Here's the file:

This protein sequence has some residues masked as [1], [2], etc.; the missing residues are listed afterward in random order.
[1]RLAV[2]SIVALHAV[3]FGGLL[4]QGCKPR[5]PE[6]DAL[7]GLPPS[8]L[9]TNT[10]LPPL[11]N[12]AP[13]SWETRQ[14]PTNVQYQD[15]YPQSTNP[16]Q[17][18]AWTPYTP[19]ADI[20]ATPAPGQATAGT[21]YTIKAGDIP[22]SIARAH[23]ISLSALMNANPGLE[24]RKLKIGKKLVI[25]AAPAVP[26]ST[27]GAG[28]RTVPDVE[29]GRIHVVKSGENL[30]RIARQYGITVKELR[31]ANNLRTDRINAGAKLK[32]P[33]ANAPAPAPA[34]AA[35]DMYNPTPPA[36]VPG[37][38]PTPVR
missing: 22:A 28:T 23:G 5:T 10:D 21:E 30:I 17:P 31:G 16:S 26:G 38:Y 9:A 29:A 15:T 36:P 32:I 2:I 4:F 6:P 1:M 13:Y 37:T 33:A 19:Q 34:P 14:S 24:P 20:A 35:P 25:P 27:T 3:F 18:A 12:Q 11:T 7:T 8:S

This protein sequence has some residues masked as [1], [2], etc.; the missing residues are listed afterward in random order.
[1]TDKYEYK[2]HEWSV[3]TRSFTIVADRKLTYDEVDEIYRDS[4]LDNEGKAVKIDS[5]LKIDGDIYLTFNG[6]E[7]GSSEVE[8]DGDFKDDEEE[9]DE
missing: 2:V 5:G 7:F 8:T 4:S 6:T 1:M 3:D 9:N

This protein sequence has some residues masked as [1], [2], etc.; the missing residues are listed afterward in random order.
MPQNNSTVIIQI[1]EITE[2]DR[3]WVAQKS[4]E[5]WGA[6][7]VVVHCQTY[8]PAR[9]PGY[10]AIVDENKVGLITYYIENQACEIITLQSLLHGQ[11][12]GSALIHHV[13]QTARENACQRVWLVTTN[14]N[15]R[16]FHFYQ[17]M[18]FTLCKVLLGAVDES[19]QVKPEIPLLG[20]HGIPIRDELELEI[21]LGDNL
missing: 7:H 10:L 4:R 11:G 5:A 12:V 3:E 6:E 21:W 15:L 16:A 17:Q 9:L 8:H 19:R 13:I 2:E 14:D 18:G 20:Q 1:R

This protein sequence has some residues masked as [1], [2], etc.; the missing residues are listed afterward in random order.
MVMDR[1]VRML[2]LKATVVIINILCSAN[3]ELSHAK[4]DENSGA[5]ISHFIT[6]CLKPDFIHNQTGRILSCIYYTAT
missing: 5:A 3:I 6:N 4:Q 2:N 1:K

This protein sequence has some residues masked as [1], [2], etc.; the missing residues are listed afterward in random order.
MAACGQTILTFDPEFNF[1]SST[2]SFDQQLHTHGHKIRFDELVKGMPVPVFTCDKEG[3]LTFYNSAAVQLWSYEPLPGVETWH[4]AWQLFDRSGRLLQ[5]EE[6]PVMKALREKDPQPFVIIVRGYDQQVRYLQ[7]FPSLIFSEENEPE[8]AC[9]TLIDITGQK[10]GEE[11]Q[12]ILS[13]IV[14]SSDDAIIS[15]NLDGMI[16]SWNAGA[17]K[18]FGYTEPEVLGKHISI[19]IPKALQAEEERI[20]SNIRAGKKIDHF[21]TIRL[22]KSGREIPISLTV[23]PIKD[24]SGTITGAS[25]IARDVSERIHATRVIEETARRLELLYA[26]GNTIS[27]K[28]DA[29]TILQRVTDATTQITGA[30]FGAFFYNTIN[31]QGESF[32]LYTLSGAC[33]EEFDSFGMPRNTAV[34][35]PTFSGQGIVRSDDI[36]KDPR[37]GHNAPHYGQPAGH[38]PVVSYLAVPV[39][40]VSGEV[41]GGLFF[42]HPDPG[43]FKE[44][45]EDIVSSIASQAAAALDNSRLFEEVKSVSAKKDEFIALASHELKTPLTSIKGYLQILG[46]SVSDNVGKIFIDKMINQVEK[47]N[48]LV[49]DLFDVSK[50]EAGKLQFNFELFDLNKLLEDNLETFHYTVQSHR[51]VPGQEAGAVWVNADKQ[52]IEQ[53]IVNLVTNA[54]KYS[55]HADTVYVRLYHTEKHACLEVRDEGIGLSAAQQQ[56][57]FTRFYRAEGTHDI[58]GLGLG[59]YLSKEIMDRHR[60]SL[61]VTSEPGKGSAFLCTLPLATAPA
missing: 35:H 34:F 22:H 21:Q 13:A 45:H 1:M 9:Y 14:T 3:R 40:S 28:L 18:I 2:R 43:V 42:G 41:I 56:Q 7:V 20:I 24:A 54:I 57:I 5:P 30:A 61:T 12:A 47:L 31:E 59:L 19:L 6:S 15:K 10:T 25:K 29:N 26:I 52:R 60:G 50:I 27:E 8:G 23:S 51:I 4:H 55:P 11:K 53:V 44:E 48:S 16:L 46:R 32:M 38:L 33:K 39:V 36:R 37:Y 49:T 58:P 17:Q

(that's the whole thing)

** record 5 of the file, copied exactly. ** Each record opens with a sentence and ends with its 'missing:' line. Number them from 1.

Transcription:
This protein sequence has some residues masked as [1], [2], etc.; the missing residues are listed afterward in random order.
MAACGQTILTFDPEFNF[1]SST[2]SFDQQLHTHGHKIRFDELVKGMPVPVFTCDKEG[3]LTFYNSAAVQLWSYEPLPGVETWH[4]AWQLFDRSGRLLQ[5]EE[6]PVMKALREKDPQPFVIIVRGYDQQVRYLQ[7]FPSLIFSEENEPE[8]AC[9]TLIDITGQK[10]GEE[11]Q[12]ILS[13]IV[14]SSDDAIIS[15]NLDGMI[16]SWNAGA[17]K[18]FGYTEPEVLGKHISI[19]IPKALQAEEERI[20]SNIRAGKKIDHF[21]TIRL[22]KSGREIPISLTV[23]PIKD[24]SGTITGAS[25]IARDVSERIHATRVIEETARRLELLYA[26]GNTIS[27]K[28]DA[29]TILQRVTDATTQITGA[30]FGAFFYNTIN[31]QGESF[32]LYTLSGAC[33]EEFDSFGMPRNTAV[34][35]PTFSGQGIVRSDDI[36]KDPR[37]GHNAPHYGQPAGH[38]PVVSYLAVPV[39][40]VSGEV[41]GGLFF[42]HPDPG[43]FKE[44][45]EDIVSSIASQAAAALDNSRLFEEVKSVSAKKDEFIALASHELKTPLTSIKGYLQILG[46]SVSDNVGKIFIDKMINQVEK[47]N[48]LV[49]DLFDVSK[50]EAGKLQFNFELFDLNKLLEDNLETFHYTVQSHR[51]VPGQEAGAVWVNADKQ[52]IEQ[53]IVNLVTNA[54]KYS[55]HADTVYVRLYHTEKHACLEVRDEGIGLSAAQQQ[56][57]FTRFYRAEGTHDI[58]GLGLG[59]YLSKEIMDRHR[60]SL[61]VTSEPGKGSAFLCTLPLATAPA
missing: 35:H 34:F 22:H 21:Q 13:A 45:H 1:M 9:Y 14:T 3:R 40:S 28:L 18:I 2:R 43:V 42:G 41:I 56:Q 7:V 20:I 24:A 54:I 57:I 5:P 30:A 61:T 12:A 47:L 31:E 59:L 19:L 6:S 15:K 10:T 25:K 29:N 26:I 52:R 60:G 50:I 27:E 8:G 23:S 51:I 4:H 55:P 11:K 53:V 44:E 48:S 16:L 46:R 32:M 38:L 33:K 39:V 36:R 37:Y 49:T 58:P 17:Q